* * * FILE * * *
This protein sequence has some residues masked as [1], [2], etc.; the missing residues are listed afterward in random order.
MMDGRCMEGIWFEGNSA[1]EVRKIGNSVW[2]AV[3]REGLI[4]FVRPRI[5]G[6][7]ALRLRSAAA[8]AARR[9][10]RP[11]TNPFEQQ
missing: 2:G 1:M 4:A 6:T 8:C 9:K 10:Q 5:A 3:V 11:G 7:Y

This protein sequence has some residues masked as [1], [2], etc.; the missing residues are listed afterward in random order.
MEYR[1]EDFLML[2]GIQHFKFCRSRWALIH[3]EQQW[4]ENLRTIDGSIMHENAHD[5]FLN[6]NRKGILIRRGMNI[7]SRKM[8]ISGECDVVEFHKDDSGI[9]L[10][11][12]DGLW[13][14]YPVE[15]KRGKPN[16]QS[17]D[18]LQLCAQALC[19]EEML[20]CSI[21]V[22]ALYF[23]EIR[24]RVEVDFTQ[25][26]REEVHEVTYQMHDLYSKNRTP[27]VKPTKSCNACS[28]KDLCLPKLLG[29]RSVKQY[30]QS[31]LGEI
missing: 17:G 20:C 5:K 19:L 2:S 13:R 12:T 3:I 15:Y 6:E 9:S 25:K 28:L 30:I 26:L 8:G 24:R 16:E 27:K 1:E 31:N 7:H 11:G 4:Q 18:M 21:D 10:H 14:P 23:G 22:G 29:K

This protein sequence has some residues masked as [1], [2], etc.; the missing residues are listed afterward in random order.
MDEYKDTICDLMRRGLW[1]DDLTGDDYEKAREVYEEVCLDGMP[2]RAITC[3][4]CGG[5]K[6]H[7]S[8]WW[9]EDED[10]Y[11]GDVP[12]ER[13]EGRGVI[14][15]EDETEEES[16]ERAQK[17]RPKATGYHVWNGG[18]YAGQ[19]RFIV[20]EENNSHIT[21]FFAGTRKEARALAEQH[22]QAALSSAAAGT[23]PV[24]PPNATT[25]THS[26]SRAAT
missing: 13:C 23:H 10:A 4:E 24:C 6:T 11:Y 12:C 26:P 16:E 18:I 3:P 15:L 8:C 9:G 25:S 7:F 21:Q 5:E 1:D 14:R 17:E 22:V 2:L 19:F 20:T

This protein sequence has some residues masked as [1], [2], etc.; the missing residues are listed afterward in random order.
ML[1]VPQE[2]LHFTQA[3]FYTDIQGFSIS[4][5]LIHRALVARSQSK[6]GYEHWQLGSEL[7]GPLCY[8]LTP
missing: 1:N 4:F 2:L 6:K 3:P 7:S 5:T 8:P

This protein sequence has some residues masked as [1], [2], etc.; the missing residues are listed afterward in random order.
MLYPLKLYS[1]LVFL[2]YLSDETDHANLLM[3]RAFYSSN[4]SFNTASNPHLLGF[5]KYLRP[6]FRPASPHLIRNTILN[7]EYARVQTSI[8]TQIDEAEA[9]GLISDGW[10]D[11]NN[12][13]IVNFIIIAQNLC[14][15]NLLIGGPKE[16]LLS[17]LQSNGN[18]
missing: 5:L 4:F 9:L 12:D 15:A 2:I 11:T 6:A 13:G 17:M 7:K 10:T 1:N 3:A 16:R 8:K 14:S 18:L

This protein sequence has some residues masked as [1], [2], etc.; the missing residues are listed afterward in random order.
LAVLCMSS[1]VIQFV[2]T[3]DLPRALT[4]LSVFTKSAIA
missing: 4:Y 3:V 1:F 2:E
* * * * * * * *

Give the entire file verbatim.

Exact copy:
This protein sequence has some residues masked as [1], [2], etc.; the missing residues are listed afterward in random order.
MMDGRCMEGIWFEGNSA[1]EVRKIGNSVW[2]AV[3]REGLI[4]FVRPRI[5]G[6][7]ALRLRSAAA[8]AARR[9][10]RP[11]TNPFEQQ
missing: 2:G 1:M 4:A 6:T 8:C 9:K 10:Q 5:A 3:V 11:G 7:Y

This protein sequence has some residues masked as [1], [2], etc.; the missing residues are listed afterward in random order.
MEYR[1]EDFLML[2]GIQHFKFCRSRWALIH[3]EQQW[4]ENLRTIDGSIMHENAHD[5]FLN[6]NRKGILIRRGMNI[7]SRKM[8]ISGECDVVEFHKDDSGI[9]L[10][11][12]DGLW[13][14]YPVE[15]KRGKPN[16]QS[17]D[18]LQLCAQALC[19]EEML[20]CSI[21]V[22]ALYF[23]EIR[24]RVEVDFTQ[25][26]REEVHEVTYQMHDLYSKNRTP[27]VKPTKSCNACS[28]KDLCLPKLLG[29]RSVKQY[30]QS[31]LGEI
missing: 17:G 20:C 5:K 19:L 2:S 13:R 12:T 3:I 15:Y 6:E 9:S 25:K 28:L 30:I 26:L 8:G 24:R 16:E 27:K 1:E 31:N 7:H 11:G 4:Q 18:M 21:D 10:H 14:P 23:G 22:G 29:K

This protein sequence has some residues masked as [1], [2], etc.; the missing residues are listed afterward in random order.
MDEYKDTICDLMRRGLW[1]DDLTGDDYEKAREVYEEVCLDGMP[2]RAITC[3][4]CGG[5]K[6]H[7]S[8]WW[9]EDED[10]Y[11]GDVP[12]ER[13]EGRGVI[14][15]EDETEEES[16]ERAQK[17]RPKATGYHVWNGG[18]YAGQ[19]RFIV[20]EENNSHIT[21]FFAGTRKEARALAEQH[22]QAALSSAAAGT[23]PV[24]PPNATT[25]THS[26]SRAAT
missing: 13:C 23:H 10:A 4:E 24:C 6:T 11:Y 12:C 26:P 16:E 18:I 3:P 15:L 8:C 9:G 25:S 7:F 21:Q 5:E 1:D 14:R 17:E 22:V 2:L 19:F 20:T

This protein sequence has some residues masked as [1], [2], etc.; the missing residues are listed afterward in random order.
ML[1]VPQE[2]LHFTQA[3]FYTDIQGFSIS[4][5]LIHRALVARSQSK[6]GYEHWQLGSEL[7]GPLCY[8]LTP
missing: 1:N 4:F 2:L 6:K 3:P 7:S 5:T 8:P

This protein sequence has some residues masked as [1], [2], etc.; the missing residues are listed afterward in random order.
MLYPLKLYS[1]LVFL[2]YLSDETDHANLLM[3]RAFYSSN[4]SFNTASNPHLLGF[5]KYLRP[6]FRPASPHLIRNTILN[7]EYARVQTSI[8]TQIDEAEA[9]GLISDGW[10]D[11]NN[12][13]IVNFIIIAQNLC[14][15]NLLIGGPKE[16]LLS[17]LQSNGN[18]
missing: 5:L 4:F 9:L 12:D 15:A 2:I 11:T 6:A 13:G 17:M 7:K 10:T 1:N 3:A 16:R 8:K 14:S 18:L

This protein sequence has some residues masked as [1], [2], etc.; the missing residues are listed afterward in random order.
LAVLCMSS[1]VIQFV[2]T[3]DLPRALT[4]LSVFTKSAIA
missing: 4:Y 3:V 1:F 2:E